understanding time
move into quadrant II
 quadrant I—manage: the quadrant of
necessity; things are both urgent and
important

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 quadrant II—leadership and quality: the
quadrant of focus; things are important but not
urgent

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understanding time
move into quadrant II
 quadrant III—(AVOID): the quadrant of
deception; things are urgent but not important
 quadrant IV—(AVOID): the quadrant of waste;

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things are neither important nor urgent

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move into quadrant II
How do I get there? The six step process
connect to mission
review roles

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identify goals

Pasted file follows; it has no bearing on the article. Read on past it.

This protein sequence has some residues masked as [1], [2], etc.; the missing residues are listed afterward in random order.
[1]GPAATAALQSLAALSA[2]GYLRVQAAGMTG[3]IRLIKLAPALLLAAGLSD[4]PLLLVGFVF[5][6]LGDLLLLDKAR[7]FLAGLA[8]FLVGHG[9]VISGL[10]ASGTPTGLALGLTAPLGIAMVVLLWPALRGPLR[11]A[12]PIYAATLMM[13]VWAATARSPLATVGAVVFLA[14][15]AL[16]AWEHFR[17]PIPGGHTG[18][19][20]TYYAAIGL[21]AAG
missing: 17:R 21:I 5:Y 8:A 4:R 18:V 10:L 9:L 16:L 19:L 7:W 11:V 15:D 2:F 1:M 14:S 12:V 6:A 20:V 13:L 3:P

organize weekly

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exercise integrity
evaluate
step 1: connect with vision & mission
Consider the big  What is most important?
picture. The key to
this connection lies  What gives your life
in the clarity of your meaning?
vision around such

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questions as:  What do you want to be
and do in your life?

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step 2: identify your roles
 we have important roles at work, in the family,
in the community, or other areas of our lives
 Roles represent responsibilities, relationships,
and areas of contribution

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step 3: select quad II goals for each role
 what is the most important thing I could do for
each role this week that would have the
greatest positive impact?
 consider the relationships for each role